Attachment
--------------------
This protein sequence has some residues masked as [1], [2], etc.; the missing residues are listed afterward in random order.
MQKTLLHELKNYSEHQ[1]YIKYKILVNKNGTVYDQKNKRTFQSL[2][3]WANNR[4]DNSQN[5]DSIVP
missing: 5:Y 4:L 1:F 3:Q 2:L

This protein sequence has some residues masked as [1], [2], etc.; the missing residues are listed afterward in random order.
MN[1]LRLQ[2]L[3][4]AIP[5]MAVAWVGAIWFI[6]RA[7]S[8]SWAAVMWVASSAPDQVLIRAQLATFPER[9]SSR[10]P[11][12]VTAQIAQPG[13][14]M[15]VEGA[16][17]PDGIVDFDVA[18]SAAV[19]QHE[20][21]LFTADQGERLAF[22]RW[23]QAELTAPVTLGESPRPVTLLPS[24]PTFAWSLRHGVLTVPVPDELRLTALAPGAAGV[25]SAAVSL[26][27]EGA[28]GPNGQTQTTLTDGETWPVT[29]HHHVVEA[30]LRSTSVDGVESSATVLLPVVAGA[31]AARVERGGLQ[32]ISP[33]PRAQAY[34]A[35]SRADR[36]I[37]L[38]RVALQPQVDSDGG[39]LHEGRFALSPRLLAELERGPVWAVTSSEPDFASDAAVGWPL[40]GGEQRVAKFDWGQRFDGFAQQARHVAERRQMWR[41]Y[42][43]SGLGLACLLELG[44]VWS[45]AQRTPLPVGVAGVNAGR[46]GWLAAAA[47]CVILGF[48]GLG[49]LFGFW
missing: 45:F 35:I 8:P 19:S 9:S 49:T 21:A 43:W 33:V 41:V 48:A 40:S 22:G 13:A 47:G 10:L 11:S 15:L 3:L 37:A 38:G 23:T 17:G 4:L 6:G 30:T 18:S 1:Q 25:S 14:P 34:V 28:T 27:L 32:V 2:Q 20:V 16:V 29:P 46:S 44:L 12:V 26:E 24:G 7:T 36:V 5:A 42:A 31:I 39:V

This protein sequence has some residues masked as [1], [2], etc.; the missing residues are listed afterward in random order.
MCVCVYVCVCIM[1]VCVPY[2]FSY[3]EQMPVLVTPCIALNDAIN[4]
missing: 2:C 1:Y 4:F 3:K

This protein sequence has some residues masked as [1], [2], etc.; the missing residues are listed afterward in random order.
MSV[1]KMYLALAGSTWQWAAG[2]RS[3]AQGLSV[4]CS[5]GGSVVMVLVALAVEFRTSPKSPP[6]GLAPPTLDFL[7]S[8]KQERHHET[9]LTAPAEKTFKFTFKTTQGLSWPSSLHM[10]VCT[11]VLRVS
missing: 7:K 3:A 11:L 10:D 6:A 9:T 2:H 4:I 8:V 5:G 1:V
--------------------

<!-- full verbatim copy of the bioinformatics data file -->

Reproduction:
This protein sequence has some residues masked as [1], [2], etc.; the missing residues are listed afterward in random order.
MQKTLLHELKNYSEHQ[1]YIKYKILVNKNGTVYDQKNKRTFQSL[2][3]WANNR[4]DNSQN[5]DSIVP
missing: 5:Y 4:L 1:F 3:Q 2:L

This protein sequence has some residues masked as [1], [2], etc.; the missing residues are listed afterward in random order.
MN[1]LRLQ[2]L[3][4]AIP[5]MAVAWVGAIWFI[6]RA[7]S[8]SWAAVMWVASSAPDQVLIRAQLATFPER[9]SSR[10]P[11][12]VTAQIAQPG[13][14]M[15]VEGA[16][17]PDGIVDFDVA[18]SAAV[19]QHE[20][21]LFTADQGERLAF[22]RW[23]QAELTAPVTLGESPRPVTLLPS[24]PTFAWSLRHGVLTVPVPDELRLTALAPGAAGV[25]SAAVSL[26][27]EGA[28]GPNGQTQTTLTDGETWPVT[29]HHHVVEA[30]LRSTSVDGVESSATVLLPVVAGA[31]AARVERGGLQ[32]ISP[33]PRAQAY[34]A[35]SRADR[36]I[37]L[38]RVALQPQVDSDGG[39]LHEGRFALSPRLLAELERGPVWAVTSSEPDFASDAAVGWPL[40]GGEQRVAKFDWGQRFDGFAQQARHVAERRQMWR[41]Y[42][43]SGLGLACLLELG[44]VWS[45]AQRTPLPVGVAGVNAGR[46]GWLAAAA[47]CVILGF[48]GLG[49]LFGFW
missing: 45:F 35:I 8:P 19:S 9:S 49:T 21:A 43:W 33:V 41:V 48:A 40:S 22:G 13:A 47:G 10:L 11:S 15:L 3:L 37:A 38:G 23:T 17:G 4:L 6:G 30:T 18:S 1:Q 25:S 14:P 34:V 28:T 27:L 32:V 2:Q 20:V 16:V 29:P 46:S 44:L 12:V 26:E 24:G 7:T 36:V 5:A 42:A 31:I 39:V

This protein sequence has some residues masked as [1], [2], etc.; the missing residues are listed afterward in random order.
MCVCVYVCVCIM[1]VCVPY[2]FSY[3]EQMPVLVTPCIALNDAIN[4]
missing: 2:C 1:Y 4:F 3:K

This protein sequence has some residues masked as [1], [2], etc.; the missing residues are listed afterward in random order.
MSV[1]KMYLALAGSTWQWAAG[2]RS[3]AQGLSV[4]CS[5]GGSVVMVLVALAVEFRTSPKSPP[6]GLAPPTLDFL[7]S[8]KQERHHET[9]LTAPAEKTFKFTFKTTQGLSWPSSLHM[10]VCT[11]VLRVS
missing: 7:K 3:A 11:L 10:D 6:A 9:T 2:H 4:I 8:V 5:G 1:V